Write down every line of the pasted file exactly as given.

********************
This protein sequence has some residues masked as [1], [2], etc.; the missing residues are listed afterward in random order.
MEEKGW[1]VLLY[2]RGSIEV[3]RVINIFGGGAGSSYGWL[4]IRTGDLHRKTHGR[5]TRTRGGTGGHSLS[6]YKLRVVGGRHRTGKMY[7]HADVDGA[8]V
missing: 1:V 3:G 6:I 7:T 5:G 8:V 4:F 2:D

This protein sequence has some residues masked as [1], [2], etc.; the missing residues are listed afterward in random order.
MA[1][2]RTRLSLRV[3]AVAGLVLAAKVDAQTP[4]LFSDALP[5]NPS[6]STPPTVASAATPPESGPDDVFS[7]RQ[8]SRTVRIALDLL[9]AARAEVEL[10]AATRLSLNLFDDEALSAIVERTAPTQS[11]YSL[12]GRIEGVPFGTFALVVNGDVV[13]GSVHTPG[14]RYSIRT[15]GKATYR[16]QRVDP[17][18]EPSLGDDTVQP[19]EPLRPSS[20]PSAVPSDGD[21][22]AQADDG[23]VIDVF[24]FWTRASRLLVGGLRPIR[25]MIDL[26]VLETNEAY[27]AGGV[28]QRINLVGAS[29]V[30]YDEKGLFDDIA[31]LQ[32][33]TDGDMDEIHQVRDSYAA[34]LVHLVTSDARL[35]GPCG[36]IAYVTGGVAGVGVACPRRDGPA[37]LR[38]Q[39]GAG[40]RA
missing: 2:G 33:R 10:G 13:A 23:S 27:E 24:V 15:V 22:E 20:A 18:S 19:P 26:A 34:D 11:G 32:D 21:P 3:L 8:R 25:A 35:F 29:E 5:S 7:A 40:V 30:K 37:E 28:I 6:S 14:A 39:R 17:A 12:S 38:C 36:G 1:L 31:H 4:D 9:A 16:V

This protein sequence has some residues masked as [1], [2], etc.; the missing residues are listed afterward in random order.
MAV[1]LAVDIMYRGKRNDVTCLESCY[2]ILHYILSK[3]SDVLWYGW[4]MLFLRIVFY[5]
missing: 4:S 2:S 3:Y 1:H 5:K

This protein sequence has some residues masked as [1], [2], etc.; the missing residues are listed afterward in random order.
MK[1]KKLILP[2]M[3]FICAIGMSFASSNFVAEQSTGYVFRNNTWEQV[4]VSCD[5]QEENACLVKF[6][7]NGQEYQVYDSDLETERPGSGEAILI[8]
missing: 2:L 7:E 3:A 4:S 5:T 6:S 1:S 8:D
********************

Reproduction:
This protein sequence has some residues masked as [1], [2], etc.; the missing residues are listed afterward in random order.
MEEKGW[1]VLLY[2]RGSIEV[3]RVINIFGGGAGSSYGWL[4]IRTGDLHRKTHGR[5]TRTRGGTGGHSLS[6]YKLRVVGGRHRTGKMY[7]HADVDGA[8]V
missing: 1:V 3:G 6:I 7:T 5:G 8:V 4:F 2:D

This protein sequence has some residues masked as [1], [2], etc.; the missing residues are listed afterward in random order.
MA[1][2]RTRLSLRV[3]AVAGLVLAAKVDAQTP[4]LFSDALP[5]NPS[6]STPPTVASAATPPESGPDDVFS[7]RQ[8]SRTVRIALDLL[9]AARAEVEL[10]AATRLSLNLFDDEALSAIVERTAPTQS[11]YSL[12]GRIEGVPFGTFALVVNGDVV[13]GSVHTPG[14]RYSIRT[15]GKATYR[16]QRVDP[17][18]EPSLGDDTVQP[19]EPLRPSS[20]PSAVPSDGD[21][22]AQADDG[23]VIDVF[24]FWTRASRLLVGGLRPIR[25]MIDL[26]VLETNEAY[27]AGGV[28]QRINLVGAS[29]V[30]YDEKGLFDDIA[31]LQ[32][33]TDGDMDEIHQVRDSYAA[34]LVHLVTSDARL[35]GPCG[36]IAYVTGGVAGVGVACPRRDGPA[37]LR[38]Q[39]GAG[40]RA
missing: 2:G 33:R 10:G 13:A 23:S 27:E 24:V 15:V 22:E 20:A 18:S 19:P 26:A 34:D 11:G 32:D 21:P 3:L 8:R 25:A 35:F 29:E 5:S 7:A 40:V 30:K 37:E 28:I 6:S 14:A 39:R 17:A 12:S 38:C 36:G 1:L 31:H 4:D 9:A 16:V

This protein sequence has some residues masked as [1], [2], etc.; the missing residues are listed afterward in random order.
MAV[1]LAVDIMYRGKRNDVTCLESCY[2]ILHYILSK[3]SDVLWYGW[4]MLFLRIVFY[5]
missing: 4:S 2:S 3:Y 1:H 5:K

This protein sequence has some residues masked as [1], [2], etc.; the missing residues are listed afterward in random order.
MK[1]KKLILP[2]M[3]FICAIGMSFASSNFVAEQSTGYVFRNNTWEQV[4]VSCD[5]QEENACLVKF[6][7]NGQEYQVYDSDLETERPGSGEAILI[8]
missing: 2:L 7:E 3:A 4:S 5:T 6:S 1:S 8:D